Law, Economics and Social Sciences


The value of Internationalization

Cosmopolitan, International Experience makes it easier for graduates from economics or social sciences to enter the Job Market.

Raising the Bar of Excellence


The art of winning your case in court is much more than just persuasive reasoning or argument. It requires attention to every single detail, analytical thinking and seeing beyond the problem.

The programme cultivates an analytical mindset that allows graduates to draw critical conclusions in an impartial and effective manner while enabling graduates to persuasively critically reason and argue ideas in the written word and in eloquent discourse alike.

Courses at universities and colleges LLB degrees that provide the skills and knowledge required to practice in law, to BA/BSc degrees that focus on law more as an academic subject. As with other academic courses, it’s possible to combine many different subjects together. Common combinations include law with business, management, criminology, accounting, policing and a modern foreign language.


Today, nearly every sector from healthcare to cultural management requires economic expertise. There are a corresponding number of professional opportunities for economists. They can be found everywhere – as operations managers in municipal enterprises or human resources departments in large companies, in controlling or sales and marketing, as freelance consultants and as departmental managers or executives in medium-sized companies. Courses of study such as sports economics, transport management or management in healthcare and social management combine economic expertise with specific industry knowledge and prepare you to work in relevant areas in a targeted manner.

Everyone around the world is familiar with global players such as BMW or Siemens. Last but not least, small and medium-sized companies are looking for well-trained economists with international experience. The extent of the need is reflected at the universities: around ten percent of students now choose international business administration/management – twice as many as choose economics.

Courses in banking and finance are also very popular. Here, you will learn how internationally networked markets, banking, and the constantly changing financial markets operate. Very important: you should be happy using mathematical and statistical methods because they are an integral part of the course.

Social Sciences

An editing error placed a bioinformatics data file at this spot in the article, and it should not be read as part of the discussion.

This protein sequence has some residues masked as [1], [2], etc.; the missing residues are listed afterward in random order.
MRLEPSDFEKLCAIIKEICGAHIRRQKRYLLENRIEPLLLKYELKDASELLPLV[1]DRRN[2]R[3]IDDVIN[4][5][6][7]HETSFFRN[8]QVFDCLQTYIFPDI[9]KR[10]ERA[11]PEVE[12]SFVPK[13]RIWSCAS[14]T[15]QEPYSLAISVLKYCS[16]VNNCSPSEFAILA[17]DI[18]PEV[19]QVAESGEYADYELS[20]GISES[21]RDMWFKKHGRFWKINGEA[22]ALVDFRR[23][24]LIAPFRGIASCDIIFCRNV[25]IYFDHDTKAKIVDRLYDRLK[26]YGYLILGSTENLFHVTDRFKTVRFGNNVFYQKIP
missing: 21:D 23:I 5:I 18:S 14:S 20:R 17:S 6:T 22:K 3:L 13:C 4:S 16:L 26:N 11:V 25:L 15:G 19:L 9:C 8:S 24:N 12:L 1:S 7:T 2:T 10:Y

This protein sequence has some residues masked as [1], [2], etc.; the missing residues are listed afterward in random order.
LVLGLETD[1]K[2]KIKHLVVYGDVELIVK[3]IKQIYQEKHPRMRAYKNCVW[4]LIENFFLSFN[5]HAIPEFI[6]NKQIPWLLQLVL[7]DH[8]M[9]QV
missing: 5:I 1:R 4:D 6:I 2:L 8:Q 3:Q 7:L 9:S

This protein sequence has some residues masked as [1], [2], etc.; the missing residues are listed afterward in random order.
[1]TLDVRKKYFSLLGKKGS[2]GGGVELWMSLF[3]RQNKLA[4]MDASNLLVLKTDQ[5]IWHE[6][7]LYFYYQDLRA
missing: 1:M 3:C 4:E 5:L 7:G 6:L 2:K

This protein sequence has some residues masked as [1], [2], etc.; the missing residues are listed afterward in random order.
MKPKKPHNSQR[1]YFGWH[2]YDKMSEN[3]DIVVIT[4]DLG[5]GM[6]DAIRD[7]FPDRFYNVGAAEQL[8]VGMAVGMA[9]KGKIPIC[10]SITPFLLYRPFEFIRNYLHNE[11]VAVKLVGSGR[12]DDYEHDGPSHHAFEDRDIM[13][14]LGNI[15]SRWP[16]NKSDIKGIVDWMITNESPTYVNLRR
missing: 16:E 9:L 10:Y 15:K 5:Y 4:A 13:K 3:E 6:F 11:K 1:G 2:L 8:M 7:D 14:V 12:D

What influences people and societies? Economics of course, but also culture and politics. Degree programmes in social sciences such as sociology and politics enable you to conduct multidisciplinary study across many different disciplines. There are points of contact with psychology and educational theory as well as with economics, anthropology, and history.

Empirical research is an important component of social science studies. Survey interviews, observations or measurements are used to collect statements which are then evaluated. Here, too, a grasp of mathematics is important, because statistics is one of the core subjects. In this discipline, you learn how to gather, structure and present information. This is one of the essential qualifications sought by employers.

This is important because the employment outlook for sociologists is not as clear-cut as for subjects such as medicine or the natural sciences. There are, however, plenty of job opportunities: social scientists work in market and opinion research, for political parties, associations, and foundations, as well as in personnel management, corporate planning, and marketing. You should, therefore, find a focus as early as possible and specialize (via work placements or subsidiary subjects) during the course.




 Social policy

 Social work


 Human and social geography

 Development studies

Requirements for a study in the Law degree, you will usually need an HSC minimum GPA 3.5 or

A-levels – To get on to a law degree you will usually require a minimum of two A levels, with three A levels and A grades needed for the most popular courses. It is not a requirement to have an A-level law.


Key areas of Employment

An understanding of the law, its requirements, and its application in practice are valuable in many different employment sectors. In addition, law graduates develop a wide range of transferable skills, including analytical, reasoning and research skills, the ability to interpret and communicate complex information clearly, attention to detail, and the ability to write concisely and form persuasive arguments.

Key areas of Employment Include:

 Legal career – Judiciary, Magistracy, Law Firms, Private Practices

 Business – Legal advisor to corporations and firms

 Media – Journalism, Editorial

 Non-governmental organizations – United Nations, SUARAM, SUHAKAM


 Diplomatic career

Social Sciences

Key areas of employment include:

 local and central government policy development and research

 health, social and education support services – including, social work, youth work, probation, careers advice and guidance,  learning mentoring, and education administration

 finance and commerce

 voluntary and charitable organizations

 media, journalism, and public relations